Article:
Another of the major hot spots, one which attracts bus loads every weekend, is Time. All weekend there are St Patrick's-themed nights lined up, but for March 17, nothing.

And all will fall silent at The Greenvale Hotel itself, which will close its doors at 5pm.

Many people still shy away from that night, protecting themselves from the memories they wished they didn't have, memories of their own kids who were there, who saw what happened and prefer to deal with it in a less public, more private, protective way.

"It has changed. Things feel different now," said John McConnell, who runs his business in the centre of town. A sports shop, it's a popular one with the young people of the town.

"Every parent has been left thinking twice because of what happened," he said.

"Where are you going? Who are you with? Parents now want to know where their kids are going, and the kids seem more happy to let their parents know. There's more responsibility.

"There was hardly a person in Cookstown who wasn't affected in some way. And what really stuck home was that it could have been any one of our children.

"The events touched everybody. My heart still goes out to the families, the hearts of all the people in Cookstown go out to them. Over the past year families are probably closer than they have been for many years."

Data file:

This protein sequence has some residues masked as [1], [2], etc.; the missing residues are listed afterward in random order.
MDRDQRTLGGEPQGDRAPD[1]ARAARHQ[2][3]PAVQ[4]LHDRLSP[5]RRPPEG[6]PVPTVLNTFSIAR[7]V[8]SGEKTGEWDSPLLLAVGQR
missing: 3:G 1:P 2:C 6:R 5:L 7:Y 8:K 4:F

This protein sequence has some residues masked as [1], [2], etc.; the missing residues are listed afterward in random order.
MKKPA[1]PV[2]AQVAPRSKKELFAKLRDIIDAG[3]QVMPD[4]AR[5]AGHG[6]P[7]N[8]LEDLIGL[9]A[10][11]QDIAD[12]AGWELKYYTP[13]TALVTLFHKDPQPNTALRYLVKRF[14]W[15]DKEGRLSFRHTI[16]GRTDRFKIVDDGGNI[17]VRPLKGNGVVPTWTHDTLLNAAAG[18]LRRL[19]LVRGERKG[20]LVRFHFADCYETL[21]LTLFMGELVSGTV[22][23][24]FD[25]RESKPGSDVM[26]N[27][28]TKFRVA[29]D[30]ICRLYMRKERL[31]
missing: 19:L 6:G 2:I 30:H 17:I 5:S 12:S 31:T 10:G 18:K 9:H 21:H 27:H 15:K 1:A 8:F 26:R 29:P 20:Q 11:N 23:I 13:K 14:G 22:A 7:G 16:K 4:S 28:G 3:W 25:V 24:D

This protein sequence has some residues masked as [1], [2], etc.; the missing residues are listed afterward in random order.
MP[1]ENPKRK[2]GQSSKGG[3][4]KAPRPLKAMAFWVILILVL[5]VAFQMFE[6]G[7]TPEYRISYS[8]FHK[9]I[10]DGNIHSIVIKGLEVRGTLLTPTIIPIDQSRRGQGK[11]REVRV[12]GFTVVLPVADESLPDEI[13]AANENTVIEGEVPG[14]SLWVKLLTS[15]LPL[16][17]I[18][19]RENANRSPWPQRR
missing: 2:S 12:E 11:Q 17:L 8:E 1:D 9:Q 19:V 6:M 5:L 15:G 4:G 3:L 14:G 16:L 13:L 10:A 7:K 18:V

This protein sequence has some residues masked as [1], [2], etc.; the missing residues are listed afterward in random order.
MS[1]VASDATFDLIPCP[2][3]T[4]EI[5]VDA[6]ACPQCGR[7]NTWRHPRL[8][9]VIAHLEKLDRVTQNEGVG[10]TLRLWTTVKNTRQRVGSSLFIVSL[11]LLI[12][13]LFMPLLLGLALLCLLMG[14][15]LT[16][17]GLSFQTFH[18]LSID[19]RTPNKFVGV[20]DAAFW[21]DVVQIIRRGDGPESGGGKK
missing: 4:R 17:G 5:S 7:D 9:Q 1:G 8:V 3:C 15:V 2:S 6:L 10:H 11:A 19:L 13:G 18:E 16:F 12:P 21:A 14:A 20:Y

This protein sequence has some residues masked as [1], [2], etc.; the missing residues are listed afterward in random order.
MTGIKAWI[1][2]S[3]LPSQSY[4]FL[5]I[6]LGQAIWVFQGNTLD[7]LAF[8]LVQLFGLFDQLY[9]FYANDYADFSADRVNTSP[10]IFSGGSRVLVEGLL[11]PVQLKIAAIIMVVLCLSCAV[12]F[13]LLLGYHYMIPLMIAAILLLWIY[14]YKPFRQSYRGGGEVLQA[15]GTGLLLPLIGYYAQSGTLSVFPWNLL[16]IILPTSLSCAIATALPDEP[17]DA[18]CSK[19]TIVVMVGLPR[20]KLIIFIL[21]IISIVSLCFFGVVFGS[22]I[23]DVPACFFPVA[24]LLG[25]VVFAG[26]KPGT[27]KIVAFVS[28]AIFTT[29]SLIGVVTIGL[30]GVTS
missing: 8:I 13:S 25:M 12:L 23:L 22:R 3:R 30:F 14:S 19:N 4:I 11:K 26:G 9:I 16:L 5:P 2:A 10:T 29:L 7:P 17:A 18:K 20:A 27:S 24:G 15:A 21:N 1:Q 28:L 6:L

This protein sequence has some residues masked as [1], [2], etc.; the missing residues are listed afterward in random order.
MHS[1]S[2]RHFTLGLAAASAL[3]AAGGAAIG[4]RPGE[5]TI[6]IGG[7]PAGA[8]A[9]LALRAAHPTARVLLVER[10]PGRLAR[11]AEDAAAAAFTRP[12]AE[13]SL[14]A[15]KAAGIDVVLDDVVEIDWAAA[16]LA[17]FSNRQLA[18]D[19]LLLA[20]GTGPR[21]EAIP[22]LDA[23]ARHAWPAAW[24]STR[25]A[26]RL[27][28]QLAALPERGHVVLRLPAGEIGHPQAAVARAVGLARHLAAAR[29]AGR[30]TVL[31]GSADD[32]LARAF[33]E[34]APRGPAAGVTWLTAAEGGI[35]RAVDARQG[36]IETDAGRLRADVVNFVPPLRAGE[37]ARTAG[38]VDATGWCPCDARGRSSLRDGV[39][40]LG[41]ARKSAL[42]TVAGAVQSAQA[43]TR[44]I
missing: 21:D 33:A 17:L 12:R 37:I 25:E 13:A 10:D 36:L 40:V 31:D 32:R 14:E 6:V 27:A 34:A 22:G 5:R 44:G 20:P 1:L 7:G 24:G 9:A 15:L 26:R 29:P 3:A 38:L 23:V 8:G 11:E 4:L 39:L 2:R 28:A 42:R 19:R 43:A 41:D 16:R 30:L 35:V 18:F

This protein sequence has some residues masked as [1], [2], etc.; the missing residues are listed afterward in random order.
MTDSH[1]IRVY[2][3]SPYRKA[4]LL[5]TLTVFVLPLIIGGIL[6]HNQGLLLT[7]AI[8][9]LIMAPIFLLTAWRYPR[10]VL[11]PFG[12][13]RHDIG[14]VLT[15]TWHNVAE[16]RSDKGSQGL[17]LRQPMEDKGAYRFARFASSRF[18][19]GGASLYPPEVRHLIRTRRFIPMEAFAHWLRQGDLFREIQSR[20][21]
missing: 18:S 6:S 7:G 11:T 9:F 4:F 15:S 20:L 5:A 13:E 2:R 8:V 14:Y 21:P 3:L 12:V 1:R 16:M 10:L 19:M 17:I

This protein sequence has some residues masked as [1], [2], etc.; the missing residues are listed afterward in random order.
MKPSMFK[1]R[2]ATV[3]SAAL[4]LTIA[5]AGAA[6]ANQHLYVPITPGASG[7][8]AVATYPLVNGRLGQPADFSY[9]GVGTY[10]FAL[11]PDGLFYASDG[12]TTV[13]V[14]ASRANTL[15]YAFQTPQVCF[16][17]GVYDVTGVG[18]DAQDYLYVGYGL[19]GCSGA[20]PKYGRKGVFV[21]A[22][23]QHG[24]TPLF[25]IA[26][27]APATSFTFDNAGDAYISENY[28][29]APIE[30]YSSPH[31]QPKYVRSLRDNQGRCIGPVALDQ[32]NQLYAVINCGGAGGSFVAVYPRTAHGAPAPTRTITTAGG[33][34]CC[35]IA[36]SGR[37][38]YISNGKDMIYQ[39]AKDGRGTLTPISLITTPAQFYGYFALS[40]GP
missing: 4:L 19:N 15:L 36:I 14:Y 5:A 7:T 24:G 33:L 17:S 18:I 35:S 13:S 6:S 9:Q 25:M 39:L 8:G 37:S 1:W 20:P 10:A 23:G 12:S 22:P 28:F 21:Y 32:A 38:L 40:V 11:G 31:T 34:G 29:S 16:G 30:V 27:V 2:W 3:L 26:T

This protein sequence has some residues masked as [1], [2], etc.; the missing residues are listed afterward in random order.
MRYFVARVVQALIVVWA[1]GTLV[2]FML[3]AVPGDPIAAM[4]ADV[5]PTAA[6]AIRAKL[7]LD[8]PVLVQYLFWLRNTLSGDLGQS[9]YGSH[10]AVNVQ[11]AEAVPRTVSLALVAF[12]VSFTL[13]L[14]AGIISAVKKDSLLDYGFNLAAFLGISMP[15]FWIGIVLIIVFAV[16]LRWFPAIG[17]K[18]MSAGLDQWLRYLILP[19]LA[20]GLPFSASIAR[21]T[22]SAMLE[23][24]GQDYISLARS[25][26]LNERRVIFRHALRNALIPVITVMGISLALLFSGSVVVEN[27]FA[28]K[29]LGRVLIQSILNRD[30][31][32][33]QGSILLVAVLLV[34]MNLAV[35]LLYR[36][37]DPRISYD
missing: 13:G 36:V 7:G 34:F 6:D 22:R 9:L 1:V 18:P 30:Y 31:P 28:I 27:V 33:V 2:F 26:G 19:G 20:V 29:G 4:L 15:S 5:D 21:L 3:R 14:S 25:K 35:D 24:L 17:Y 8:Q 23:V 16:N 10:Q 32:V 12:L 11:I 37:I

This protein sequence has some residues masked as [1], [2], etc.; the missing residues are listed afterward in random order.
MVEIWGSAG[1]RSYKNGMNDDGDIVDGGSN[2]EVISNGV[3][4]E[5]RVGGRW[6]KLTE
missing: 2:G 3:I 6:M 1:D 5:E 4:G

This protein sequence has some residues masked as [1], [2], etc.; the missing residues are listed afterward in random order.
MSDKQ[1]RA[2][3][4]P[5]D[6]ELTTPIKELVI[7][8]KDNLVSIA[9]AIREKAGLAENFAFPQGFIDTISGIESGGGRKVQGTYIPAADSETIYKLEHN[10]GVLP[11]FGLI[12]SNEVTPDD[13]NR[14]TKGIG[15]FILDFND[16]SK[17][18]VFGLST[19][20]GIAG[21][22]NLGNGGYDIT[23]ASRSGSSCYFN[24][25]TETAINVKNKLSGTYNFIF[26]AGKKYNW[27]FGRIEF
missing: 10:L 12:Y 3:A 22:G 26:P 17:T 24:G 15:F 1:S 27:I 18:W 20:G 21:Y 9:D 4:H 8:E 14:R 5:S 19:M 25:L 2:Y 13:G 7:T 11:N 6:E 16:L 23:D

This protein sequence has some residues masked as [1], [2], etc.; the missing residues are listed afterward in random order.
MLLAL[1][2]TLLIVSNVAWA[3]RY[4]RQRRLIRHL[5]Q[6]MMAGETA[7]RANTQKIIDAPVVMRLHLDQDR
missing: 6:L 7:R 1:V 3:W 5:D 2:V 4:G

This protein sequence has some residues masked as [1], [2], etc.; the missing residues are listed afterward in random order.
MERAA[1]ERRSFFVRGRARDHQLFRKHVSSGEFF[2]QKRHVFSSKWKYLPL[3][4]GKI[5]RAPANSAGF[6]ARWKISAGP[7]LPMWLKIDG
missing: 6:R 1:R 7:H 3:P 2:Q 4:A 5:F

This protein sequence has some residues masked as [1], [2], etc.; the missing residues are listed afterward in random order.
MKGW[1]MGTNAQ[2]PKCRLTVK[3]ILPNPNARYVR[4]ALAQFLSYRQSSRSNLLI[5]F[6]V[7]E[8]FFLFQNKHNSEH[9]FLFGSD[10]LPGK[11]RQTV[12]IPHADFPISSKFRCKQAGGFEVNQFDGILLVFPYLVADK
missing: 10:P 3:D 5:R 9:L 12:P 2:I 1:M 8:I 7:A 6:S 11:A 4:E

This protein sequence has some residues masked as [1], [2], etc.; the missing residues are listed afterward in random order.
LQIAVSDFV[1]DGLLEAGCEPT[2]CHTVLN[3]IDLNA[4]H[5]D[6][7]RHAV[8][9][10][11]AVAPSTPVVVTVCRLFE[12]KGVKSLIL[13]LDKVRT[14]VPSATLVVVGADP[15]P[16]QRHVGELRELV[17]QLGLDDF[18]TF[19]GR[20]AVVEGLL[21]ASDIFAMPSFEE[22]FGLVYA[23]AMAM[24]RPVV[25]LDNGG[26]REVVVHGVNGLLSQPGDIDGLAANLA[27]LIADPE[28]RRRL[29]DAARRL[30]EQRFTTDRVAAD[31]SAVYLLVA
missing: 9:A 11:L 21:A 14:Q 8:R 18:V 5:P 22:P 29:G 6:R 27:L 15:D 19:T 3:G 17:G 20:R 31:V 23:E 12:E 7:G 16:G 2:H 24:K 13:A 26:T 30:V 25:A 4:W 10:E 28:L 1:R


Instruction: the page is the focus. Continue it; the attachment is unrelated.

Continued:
There's not a lot goes on without the whole town knowing it by the end of the day. And last year the town, indeed the Mid-Ulster region as a whole, suffered greatly.

"There can be very few people whose thoughts will not be turning to the same day, a year ago, and the loss of three young lives," said Mid-Ulster's first citizen, Martin Kearney.

The council chairman said it was going to be a painful day as the community reflected.

"For the families of Lauren, Connor and Morgan, we know coping with such a shocking and terrible loss has been a daily struggle. They have lived through many 'firsts' without their precious children, now they face the first anniversary," he said.

"It's impossible to imagine how difficult and painful the day will be and my thoughts and prayers, and those of the people of Mid-Ulster, are with them.

"The events of that night have also impacted deeply on the young people who were there, their families and emergency services and we think of them too, together with the school and sporting communities which continue to feel the loss."

Speaking at the funerals a year ago, Archbishop Eamon Martin's spoke of a 'Valley of Tears'.

That new valley will be forever painted on the landscape of Mid-Ulster. Though over the years the colours may fade, the memories of three teenagers, out for a night with their friends, will never fully be erased.

Belfast Telegraph